His cold-blooded murder was predetermined by the color of his skin and the greater forces of systemic racism — including lynchings — that had already been deeply woven in the fabric of the nation many years before his birth.
By the time Emmett’s short life began in 1941, lynchings of Black people had become a customary feature of American life, especially throughout the South in the decades after the Civil War.
During the eras of Reconstruction, Jim Crow and civil rights, bands of white vigilantes usually led by the Ku Klux Klan were notorious for carrying out lynchings, bombings and assassinations on Black people with impunity, and with few — if any — legal consequences.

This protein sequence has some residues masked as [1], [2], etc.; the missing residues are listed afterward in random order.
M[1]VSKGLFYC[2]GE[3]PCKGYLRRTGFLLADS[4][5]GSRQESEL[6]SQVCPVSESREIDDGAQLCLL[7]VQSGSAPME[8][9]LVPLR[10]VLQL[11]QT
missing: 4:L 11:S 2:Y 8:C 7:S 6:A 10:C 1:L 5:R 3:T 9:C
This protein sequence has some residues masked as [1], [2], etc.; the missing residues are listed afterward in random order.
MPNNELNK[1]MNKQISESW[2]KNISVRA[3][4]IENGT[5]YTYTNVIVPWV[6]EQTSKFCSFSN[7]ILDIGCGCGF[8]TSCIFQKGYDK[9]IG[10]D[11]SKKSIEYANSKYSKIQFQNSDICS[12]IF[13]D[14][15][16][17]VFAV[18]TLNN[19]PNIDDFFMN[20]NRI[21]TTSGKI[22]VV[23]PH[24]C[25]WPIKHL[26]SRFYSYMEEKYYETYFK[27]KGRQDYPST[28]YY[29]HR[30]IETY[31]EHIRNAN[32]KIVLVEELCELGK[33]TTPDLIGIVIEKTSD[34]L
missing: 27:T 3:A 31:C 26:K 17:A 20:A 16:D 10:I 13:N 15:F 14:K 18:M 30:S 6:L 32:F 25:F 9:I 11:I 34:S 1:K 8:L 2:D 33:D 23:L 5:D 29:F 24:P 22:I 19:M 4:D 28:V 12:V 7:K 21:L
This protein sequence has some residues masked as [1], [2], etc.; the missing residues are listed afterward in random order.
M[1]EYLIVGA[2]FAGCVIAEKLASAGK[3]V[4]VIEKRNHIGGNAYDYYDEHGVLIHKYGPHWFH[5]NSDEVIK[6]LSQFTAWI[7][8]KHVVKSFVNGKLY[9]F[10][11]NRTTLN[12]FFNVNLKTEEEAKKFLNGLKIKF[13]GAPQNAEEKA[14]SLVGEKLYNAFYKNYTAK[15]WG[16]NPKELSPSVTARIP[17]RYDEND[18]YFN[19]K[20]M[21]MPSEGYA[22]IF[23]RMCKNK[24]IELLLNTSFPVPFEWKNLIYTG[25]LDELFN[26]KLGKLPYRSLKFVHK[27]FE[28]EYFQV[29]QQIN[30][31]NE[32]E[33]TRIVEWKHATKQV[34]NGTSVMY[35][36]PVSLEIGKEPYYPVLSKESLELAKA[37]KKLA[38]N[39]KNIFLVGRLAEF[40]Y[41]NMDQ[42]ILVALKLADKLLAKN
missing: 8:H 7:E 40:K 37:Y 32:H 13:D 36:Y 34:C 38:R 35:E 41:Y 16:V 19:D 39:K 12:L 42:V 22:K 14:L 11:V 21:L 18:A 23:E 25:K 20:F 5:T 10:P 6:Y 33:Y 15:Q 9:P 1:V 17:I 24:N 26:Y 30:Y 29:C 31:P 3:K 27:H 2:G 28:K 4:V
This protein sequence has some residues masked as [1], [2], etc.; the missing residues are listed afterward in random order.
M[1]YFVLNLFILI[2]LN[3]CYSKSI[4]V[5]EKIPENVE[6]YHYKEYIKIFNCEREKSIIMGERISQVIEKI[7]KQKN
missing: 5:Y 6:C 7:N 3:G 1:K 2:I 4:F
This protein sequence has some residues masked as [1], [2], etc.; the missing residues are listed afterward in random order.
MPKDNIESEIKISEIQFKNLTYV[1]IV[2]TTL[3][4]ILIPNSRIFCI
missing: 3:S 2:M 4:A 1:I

The majority who carried out the premeditated hate crimes were never held responsible, meaning nearly all the slayings remain cold cases to this day.
Historians say lynchings such as Emmett Till’s were designed to instill terror in the Black community and set vicious examples that would uphold the idea of white supremacy.
During the lynching era, it was not uncommon for the deaths of Black men to be ruled as suicides to cover up murders by white mobs and police officers, according to The Washington Post. Mississippi law enforcement was notorious for turning a blind eye to the racially motivated crimes.
At the time of Till’s murder, Black people still didn’t have the right to vote.
Memories of the pervasive atrocities are still an open wound for the minority community, who increasingly view modern-day police shootings as an extension of the brutal era.
An American tragedy
The odds seemed to be stacked against Emmett Till from the start.
He was born on July 25, 1941 and his family affectionately called him “Bobo.”